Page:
East Stroudsburg, PA 18301
East Stroudsburg was
settled by the Brodhead family in 1737 closing following the settlement
of Shawnee (Smithfield) which occurred in the late 1720's by the Depuy
family. The settlement of the entire region was by adventurers migrating
from the mid Hudson River Valley.
Daniel Brodhead was born April 23, 1693, in Marbletown, N.Y. And as most
settlersin this area, he also migrated from the mid Hudson valley. In
1737, Brodhead purchased land in present-day East Stroudsburg, near where
Pocono Medical Center now stands. Daniel, his wife, Esther, and their
six children built a home on 1,000 acres on Brodhead Creek then known
as the Analomink River. The Brodhead's named their property Dansbury Manor.
A few years later, Brodhead purchased an additional 500 acres on the west
side of the Bropdhead Creek in what is now Stroudsburg.
At this time the area was wilderness. The only neighbor of the Brodhead
family was Nicholas DePui (Depue) The families had pleasant relations
with each other and with the local peoples, known as the Delaware Indians.
In October 1744, Moravian missionary James Burnside built a small log
cabin as a church Dansbury Mission on land donated by Daniel Brodhead..
By 1747, there were nine missionaries, and 28 people took communion in
the small chapel.
By 1753, Brodhead replaced the small log cabin and erected two new structures,
a parsonage and a chapel. These new structures were located where Second
and lower Main streets in Stroudsburg are today. Ephriam Culver became
a Moravian and donated land for a burial ground to adjoin the mission
property. When it was created, the cemetery had only nine graves: Eales
Clarkin, Rachel Connelle, Frederick Countryman, Adam Miller, John Piers,
Jocaim Schoonmocker, Peter Schoonmocker, Golding's child and an African-American.
The Dansbury Cemetery remains on lower Main Street, Stroudsburg, and holds
about 50 original interments of early Monroe County residents.
1755 was a year of trouble. After years of quiet with the Delaware Indians,
the interactions between the natives and the colonists became strained.
The Walking Purchase of 1737 created lingering resentment and the natives
harbored negative feelings.
The Lenni Lenapes chose a new chief, Teedyuscung, in 1754 who ruled over
10 local indian clans. Teedyuscung was forced to move twice due to white
settlers having taken over his land. In 1755, with the start of the French
and Indian War, Teddyuscung was convinced to travel north to the Wyoming
Valley where Iroquois Indians and French military officials convinced
the Delaware Chief, along with 70 of his men, to rise up against the white
settlers living within the area of the Walking Purchase.
Teedyuscung and his Delaware tribesmen went on a warpath and attacked
and killed many settlers and burned their homes. Dansbury Mission was
attacked on Dec. 11, 1755, by 200 Indians. Eighty-nine inhabitants of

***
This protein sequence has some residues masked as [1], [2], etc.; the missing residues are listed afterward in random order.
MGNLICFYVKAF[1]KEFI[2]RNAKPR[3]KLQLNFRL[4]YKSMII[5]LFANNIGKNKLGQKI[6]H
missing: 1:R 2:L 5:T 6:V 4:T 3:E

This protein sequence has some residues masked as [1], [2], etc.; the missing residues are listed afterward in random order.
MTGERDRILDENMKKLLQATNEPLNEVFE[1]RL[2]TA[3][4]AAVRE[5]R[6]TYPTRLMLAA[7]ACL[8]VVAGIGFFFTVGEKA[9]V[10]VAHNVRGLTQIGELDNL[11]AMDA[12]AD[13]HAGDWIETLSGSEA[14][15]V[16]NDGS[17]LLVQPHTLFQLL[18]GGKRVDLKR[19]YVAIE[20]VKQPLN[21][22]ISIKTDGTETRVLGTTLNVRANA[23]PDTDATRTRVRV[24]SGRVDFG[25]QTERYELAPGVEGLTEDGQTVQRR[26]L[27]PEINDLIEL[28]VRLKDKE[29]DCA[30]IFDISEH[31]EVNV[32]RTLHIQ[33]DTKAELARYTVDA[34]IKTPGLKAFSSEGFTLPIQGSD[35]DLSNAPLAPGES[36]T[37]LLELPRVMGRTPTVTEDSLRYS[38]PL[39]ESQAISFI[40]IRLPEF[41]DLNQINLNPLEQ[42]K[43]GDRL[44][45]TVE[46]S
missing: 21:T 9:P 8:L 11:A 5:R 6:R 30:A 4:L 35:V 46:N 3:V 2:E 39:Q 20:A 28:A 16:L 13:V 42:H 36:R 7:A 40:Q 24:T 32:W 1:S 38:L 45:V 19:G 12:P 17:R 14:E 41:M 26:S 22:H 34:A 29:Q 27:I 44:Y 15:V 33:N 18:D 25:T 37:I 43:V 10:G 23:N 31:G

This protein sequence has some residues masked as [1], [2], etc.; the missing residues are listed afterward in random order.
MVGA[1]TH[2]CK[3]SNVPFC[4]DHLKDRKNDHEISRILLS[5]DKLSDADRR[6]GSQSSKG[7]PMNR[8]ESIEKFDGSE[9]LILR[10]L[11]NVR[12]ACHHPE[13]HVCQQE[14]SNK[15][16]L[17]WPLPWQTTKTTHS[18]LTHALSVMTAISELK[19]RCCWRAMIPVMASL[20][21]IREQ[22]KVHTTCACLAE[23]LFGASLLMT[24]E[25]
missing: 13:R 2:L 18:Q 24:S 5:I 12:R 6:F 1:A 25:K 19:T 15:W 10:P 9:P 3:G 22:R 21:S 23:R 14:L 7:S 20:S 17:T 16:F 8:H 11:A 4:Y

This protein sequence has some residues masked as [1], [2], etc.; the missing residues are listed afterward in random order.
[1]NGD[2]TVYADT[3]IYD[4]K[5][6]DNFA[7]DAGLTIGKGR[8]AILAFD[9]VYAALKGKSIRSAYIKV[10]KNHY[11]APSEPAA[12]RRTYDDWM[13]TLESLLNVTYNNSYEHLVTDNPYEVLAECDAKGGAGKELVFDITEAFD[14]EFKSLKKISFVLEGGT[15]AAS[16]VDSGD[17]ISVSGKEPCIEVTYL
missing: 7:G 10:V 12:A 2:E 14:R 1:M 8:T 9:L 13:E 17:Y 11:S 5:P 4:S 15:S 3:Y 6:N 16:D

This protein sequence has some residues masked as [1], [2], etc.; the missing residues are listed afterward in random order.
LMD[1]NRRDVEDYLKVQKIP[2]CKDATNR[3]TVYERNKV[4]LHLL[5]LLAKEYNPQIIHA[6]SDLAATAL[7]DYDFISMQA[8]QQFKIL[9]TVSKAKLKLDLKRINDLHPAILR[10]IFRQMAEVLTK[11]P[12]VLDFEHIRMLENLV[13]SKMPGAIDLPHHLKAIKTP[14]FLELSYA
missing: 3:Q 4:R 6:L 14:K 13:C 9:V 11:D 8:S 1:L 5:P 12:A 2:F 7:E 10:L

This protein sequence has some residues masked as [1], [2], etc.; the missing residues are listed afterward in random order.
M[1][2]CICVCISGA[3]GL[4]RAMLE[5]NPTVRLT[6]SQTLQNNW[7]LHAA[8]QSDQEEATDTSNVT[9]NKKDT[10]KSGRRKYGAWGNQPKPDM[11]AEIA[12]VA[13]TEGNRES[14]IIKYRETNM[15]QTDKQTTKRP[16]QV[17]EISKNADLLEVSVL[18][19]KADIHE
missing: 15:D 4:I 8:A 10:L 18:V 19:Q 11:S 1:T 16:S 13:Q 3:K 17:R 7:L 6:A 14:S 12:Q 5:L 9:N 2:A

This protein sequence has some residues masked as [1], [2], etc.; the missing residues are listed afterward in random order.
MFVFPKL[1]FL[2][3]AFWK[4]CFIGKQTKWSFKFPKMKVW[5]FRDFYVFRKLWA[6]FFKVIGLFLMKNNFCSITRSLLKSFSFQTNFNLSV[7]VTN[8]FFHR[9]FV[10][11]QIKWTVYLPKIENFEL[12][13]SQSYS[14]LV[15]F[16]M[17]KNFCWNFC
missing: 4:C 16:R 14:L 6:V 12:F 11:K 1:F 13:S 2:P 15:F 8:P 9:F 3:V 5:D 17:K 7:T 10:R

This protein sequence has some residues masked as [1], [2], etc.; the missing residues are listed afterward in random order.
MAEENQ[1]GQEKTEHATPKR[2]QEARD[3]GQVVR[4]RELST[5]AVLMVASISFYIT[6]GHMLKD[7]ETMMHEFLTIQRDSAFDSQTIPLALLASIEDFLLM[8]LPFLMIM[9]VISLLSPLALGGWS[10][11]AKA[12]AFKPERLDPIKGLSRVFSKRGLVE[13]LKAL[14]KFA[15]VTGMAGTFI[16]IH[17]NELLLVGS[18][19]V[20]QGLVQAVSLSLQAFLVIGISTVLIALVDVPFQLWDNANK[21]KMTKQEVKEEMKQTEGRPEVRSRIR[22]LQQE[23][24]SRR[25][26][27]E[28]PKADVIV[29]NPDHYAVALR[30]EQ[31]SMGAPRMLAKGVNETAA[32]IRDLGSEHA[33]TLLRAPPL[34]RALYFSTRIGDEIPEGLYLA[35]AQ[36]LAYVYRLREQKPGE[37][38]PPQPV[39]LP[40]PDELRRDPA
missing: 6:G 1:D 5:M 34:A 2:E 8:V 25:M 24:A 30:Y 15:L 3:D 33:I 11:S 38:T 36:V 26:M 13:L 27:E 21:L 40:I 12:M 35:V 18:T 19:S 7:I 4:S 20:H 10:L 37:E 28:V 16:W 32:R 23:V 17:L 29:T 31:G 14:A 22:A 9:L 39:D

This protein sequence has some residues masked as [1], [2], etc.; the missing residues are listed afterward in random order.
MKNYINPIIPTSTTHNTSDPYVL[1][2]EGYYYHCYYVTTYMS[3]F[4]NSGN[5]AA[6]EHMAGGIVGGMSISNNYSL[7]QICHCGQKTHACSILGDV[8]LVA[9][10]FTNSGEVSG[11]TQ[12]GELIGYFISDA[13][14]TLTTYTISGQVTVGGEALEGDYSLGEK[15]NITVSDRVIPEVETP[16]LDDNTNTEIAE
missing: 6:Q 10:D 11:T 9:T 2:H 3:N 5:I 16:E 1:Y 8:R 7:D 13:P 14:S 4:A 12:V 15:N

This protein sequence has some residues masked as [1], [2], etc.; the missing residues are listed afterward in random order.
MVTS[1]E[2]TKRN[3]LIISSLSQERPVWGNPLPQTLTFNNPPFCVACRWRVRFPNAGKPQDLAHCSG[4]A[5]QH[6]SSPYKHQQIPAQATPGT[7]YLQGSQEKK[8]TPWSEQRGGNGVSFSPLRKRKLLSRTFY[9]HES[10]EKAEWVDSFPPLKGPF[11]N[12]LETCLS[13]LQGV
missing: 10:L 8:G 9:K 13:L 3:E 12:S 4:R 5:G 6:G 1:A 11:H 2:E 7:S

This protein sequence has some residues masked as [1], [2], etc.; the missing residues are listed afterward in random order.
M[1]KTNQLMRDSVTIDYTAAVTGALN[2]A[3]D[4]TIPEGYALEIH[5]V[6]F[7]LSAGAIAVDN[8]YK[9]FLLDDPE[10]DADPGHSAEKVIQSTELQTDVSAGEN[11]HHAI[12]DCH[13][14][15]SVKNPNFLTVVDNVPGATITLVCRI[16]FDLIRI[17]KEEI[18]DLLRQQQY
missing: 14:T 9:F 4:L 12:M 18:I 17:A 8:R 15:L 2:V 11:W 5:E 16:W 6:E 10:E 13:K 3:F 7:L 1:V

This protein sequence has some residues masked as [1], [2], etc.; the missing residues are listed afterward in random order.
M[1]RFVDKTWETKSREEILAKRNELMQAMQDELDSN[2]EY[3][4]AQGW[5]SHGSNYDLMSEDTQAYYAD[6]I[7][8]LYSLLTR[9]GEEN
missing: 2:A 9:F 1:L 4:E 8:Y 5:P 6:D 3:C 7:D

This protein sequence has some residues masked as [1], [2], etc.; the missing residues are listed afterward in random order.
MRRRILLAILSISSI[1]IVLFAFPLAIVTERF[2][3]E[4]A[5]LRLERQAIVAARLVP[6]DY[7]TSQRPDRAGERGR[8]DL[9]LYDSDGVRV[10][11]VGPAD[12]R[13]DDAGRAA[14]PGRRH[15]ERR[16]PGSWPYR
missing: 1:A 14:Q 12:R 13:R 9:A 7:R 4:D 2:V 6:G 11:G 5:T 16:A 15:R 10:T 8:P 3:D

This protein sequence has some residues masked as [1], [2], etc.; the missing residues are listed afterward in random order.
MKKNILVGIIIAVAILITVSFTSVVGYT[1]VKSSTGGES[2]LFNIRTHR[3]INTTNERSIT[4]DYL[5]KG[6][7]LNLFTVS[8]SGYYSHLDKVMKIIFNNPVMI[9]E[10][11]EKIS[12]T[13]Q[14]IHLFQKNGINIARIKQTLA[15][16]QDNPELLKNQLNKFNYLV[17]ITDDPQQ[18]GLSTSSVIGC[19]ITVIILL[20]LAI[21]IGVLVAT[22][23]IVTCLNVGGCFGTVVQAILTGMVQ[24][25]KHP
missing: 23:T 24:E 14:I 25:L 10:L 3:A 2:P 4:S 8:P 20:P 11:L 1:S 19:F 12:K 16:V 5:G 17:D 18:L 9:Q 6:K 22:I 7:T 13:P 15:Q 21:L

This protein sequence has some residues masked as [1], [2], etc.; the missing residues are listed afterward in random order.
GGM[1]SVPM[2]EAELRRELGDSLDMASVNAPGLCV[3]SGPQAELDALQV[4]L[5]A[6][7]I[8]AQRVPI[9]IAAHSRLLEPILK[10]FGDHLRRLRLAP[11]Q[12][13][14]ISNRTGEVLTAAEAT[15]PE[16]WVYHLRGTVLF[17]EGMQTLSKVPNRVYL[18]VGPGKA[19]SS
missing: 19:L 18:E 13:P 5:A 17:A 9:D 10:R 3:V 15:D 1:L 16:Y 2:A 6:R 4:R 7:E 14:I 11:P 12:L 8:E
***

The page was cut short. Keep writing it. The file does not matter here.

the mission were massacred with only a few escaping and retreating to
the Brodhead home, Dansbury Manor.
East Stroudsburg and
Pocono Medical Center
Pocono Medical Center
began as General Hospital, and was founded in East Stroudsburg on Courtland
Street in 1915. The General Hospital was the second of three hospitals
that operated in Monroe County during the early half of 20th century.
The first of the other two hospitals, the Stroudsburg Private Hospital,
founded in 1906 by the physicians of the Monroe County Medical Society,
became the Monroe County Hospital. The other was a private hospital started
by Dr. Carl B. Rosenkrans in 1924 on Washington Street in East Stroudsburg.
This private hospital closed in 1945.
In 1927, the General Hospital moved from its location on Courtland Street
to the J.C. Roop estate on East Brown Street, the site now occupied by
Pocono Medical Center. On October 30, 1930, the Monroe County Hospital
of Stroudsburg and the General Hospital in East Stroudsburg merged to
become the General Hospital of Monroe County. This new hospital was situated
on the East Brown Street property.
The General Hospital of Monroe County prospered and expanded its size
to accommodate the increasing demand for beds and services by the ever-growing
population of the Pocono region. In fact, in 1930 when the two hospitals
merged, they set a goal of the total number of available beds at 60. At
the 50-year mark in 1965, just 35 years later, the bed capacity nearly
tripled to 186. In 1999, the official bed count is 192.
Stroudsburg Normal School opened its doors on September 4, 1893.
of fifteen greeted a group of 320 students who had entered
the two-year programs in Elementary and Science Education.
the Normal School was originally privately owned, ownership
was transferred to the Commonwealth of Pennsylvania in 1920,
and the name was changed to East Stroudsburg State Normal
the right to confer the degrees of Bachelor of Science in
Education and Bachelor of Science in Health Education was
granted, and the School's name then became the State Teachers
College at East Stroudsburg.
the College's name was changed to East Stroudsburg State College.
the College received the right to confer graduate degrees,
and the first three graduate areas were Master's of Education
in Biological Scinces, General Science, and Health and Physical
the College instituted a Bachelor of Arts degree, and in 1969,
the first Master of Arts programs, in History and Political
Science, were approved.
1982, the State System of Higher Education was authorized
by Senate Bill 506. The College officially became East Stroudsburg
University on July 1, 1983.
East Stroudsburg State Teachers College first received accreditation
from the Middle States Association of Colleges and Schools.
was affirmed in 1992 and, most recently, in 1997.
University is a comprehensive university offering an array
of undergraduate and graduate degrees.